In Lost Movie Reviews From the Autostraddle Archives we revisit past lesbian, bisexual, and queer classics that we hadn’t reviewed before, but you shouldn’t miss.
When it came time for me to spin the wheel for our Lost Movie Archives project, I landed on The Truth About Jane. I’ve always thought it was kind of weird that this movie won so many awards when it landed on Lifetime in 2000 — Outstanding TV Movie by GLAAD, Outstanding Performance by a Female Actor in a Television Movie or Miniseries (for Channing) by the Screen Actors Guild, and Original Long Form by the Writer’s Guild — but that the only people in the world who’ve ever seen it are Drew and Riese and my wife Stacy.
But after watching it, it’s obvious why: The Truth About Jane was, for 2000, a revolutionary movie that pulled no punches when it came to villainizing homophobic parents, but it’s a movie for homophobic parents that feels archaic in 2020, which is actually a very good thing — especially when you consider the fact that some of our still most beloved and resonant lesbian, bisexual, and queer TV is from the early aughts (Buffy, Degrassi, South of Nowhere, The Wire, The L Word). It’s also not a “movie” as much as it’s a “90-minute PSA” that packs in every 2000s thing you can think of when it comes to gay after school specials. At one point, near the end of the film, Jane’s like “Wow, it’s been a rough two weeks.” And Stacy and I, in unison, yelled, “TWO WEEKS?” at the TV. So much stuff had happened to her by that point it felt like two years. And, of course, the dialogue isn’t exactly elegant — though there is one deeply quotable moment when Jane’s lesbian teacher asks her what’s wrong and Jane says, “I’m gay and everyone hates me!!!!!!”
The Truth About Jane goes like this: Jane (Ellen Muth) is the apple of her parents’ eye from the moment she’s born, and they have big plans for her, especially her mom, Stockard Channing, who wants them to be best friends forever. They have a second child named Brad or Ned or something, but they don’t really care for him, and at one point he calls Jane a dyke and she reaches over, pulls him across the kitchen table, knocks all the dinner and dishes onto the floor, and beats the heck out of him. And her parents are like, “Ned, go to your room! No dinner!” He limps away with a bloody head and everyone’s like “fucking Ned.”
Anyway, Jane gets a new classmate named Taylor (Alicia Lagano) who wears Docs and leans on stuff in a bisexual way. Jane crushes on Taylor, dumps all her old friends, spends every second with Taylor, has sex with Taylor, sneaks out and gets drunk with Taylor, gets dumped by Taylor, and spirals into a depression about Taylor, Taylor Taylor Taylor. Jane’s English teacher (it’s always the English teacher) has that one Meg Ryan haircut (you know the one) and is also Kelly “Kirsten Cohen” Rowan, mother of Seth Cohen from the O.C., and she clocks Jane’s lesbianism because she also is a lesbian. She helps Jane deal with her broken heart and also with Stockard Channing, who turns into an absolute nightmare monster the second Jane’s comes out, even though her best friend is literally RuPaul. (RuPaul tag teams with the English teacher for elder gay support for Jane.) Stockard Channing manages to turn everyone against her, including her own husband, because she is behaving like such a jackass. She tries to attend a PFLAG meeting but she can’t even do the part where she’s like, “I’m Stockard Channing and my daughter is a lesbian” and everyone claps. (BTW, is that real?)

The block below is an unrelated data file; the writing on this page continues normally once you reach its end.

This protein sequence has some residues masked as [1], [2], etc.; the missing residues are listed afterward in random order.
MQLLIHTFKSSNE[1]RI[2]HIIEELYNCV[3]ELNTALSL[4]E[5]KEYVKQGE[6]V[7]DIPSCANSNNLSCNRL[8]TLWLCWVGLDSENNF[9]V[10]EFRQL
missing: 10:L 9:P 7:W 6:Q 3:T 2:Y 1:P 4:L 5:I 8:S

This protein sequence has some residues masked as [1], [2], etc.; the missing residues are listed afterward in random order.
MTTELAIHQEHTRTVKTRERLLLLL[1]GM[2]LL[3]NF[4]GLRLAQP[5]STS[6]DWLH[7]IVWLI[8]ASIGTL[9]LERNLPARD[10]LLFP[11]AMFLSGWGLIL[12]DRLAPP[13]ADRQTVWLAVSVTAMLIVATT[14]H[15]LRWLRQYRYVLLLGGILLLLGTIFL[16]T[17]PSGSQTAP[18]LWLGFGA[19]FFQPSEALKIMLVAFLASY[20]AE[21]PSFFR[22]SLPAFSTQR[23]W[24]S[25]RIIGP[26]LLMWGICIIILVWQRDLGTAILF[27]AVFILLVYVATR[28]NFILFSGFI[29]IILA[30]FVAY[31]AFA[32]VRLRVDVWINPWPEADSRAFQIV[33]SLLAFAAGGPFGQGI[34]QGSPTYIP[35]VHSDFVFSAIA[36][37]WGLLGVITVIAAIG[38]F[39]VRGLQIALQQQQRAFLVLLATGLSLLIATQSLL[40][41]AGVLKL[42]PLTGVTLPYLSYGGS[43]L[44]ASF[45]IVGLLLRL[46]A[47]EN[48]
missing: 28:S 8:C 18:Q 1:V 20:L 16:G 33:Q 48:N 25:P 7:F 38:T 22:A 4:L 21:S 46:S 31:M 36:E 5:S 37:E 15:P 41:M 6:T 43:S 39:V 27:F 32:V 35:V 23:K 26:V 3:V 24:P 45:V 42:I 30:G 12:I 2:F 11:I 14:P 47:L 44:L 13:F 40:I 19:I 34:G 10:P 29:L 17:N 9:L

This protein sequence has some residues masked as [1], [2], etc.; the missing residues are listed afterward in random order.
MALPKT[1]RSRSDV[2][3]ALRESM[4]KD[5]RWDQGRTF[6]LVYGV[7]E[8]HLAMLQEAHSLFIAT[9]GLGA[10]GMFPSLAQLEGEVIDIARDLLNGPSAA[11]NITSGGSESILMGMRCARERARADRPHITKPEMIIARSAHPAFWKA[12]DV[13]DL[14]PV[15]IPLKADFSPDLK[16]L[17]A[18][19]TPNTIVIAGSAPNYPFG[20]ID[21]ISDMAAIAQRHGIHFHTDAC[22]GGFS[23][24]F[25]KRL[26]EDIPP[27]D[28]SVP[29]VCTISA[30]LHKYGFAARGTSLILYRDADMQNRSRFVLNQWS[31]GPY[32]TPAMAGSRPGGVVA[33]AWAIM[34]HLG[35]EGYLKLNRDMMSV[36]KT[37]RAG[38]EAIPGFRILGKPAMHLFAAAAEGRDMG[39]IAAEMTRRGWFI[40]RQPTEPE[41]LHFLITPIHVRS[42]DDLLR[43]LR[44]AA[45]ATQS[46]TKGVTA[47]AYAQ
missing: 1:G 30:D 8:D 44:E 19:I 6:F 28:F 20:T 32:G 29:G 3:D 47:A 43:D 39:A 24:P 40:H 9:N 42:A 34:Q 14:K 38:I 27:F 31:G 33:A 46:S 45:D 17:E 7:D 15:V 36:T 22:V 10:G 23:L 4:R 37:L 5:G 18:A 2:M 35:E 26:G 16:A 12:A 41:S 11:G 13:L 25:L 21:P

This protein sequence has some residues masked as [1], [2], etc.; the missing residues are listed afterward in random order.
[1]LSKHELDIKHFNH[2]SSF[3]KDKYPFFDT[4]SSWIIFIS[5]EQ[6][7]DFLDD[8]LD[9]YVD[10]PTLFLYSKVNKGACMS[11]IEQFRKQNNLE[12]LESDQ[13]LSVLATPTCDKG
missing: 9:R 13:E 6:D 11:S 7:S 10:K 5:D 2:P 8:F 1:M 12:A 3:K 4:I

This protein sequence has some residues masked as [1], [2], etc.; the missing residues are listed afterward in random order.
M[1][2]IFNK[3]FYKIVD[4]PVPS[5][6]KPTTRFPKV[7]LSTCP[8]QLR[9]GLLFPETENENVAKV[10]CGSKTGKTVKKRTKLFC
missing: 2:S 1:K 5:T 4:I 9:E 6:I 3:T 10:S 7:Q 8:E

Ultimately, though, both RuPaul and the English teacher convince Stockard Channing that Jane’s actual life will be in danger if she keeps this shit up, and so Stockard Channing goes to a Pride parade and learns to love her gay child. (Even though she still is apathetic toward Brad.)
There’s actually something really soothing about watching this film in 2021, even though it’s a slog. It seems like it was made in an entirely different world, and it kind of was. The only gay thing on TV when Jane was released was Ellen’s coming out and some guest characters who always ended up dead or broken-hearted. Lesbian and gay equality — trans equality wasn’t even on the broad LGBTQ+ radar at the time — was under constant attack by the Republican Party, with marriage equality and gay adoption and Don’t Ask, Don’t Tell coming up in every debate from top to bottom in political campaigns across the country. Lesbian and gay Americans were the cultural scapegoats of the moment. 2000 was as close to the AIDS crisis as it was to President Obama speaking out in support of marriage equality. It would have been an impossible dream when Jane was released to think that in 20 years, there’d be too much LGBTQ+ TV for one website to cover, that celebrities would just be casually coming out right and left on something like TikTok, that the President of the United States would name his support of LGBTQ+ Americans in stump speeches across the nation, that RuPaul would own an empire.
But here we are. We’ve come so far.
But one thing does remain the same: Lesbians can fall in love, propose marriage, break up, sink into depression, and then fall in love all over again in a span of less than one month. That particular truth about Jane is eternal.
Want more movies? Check out Autostraddle’s 200 Best Lesbian Movies of All Time.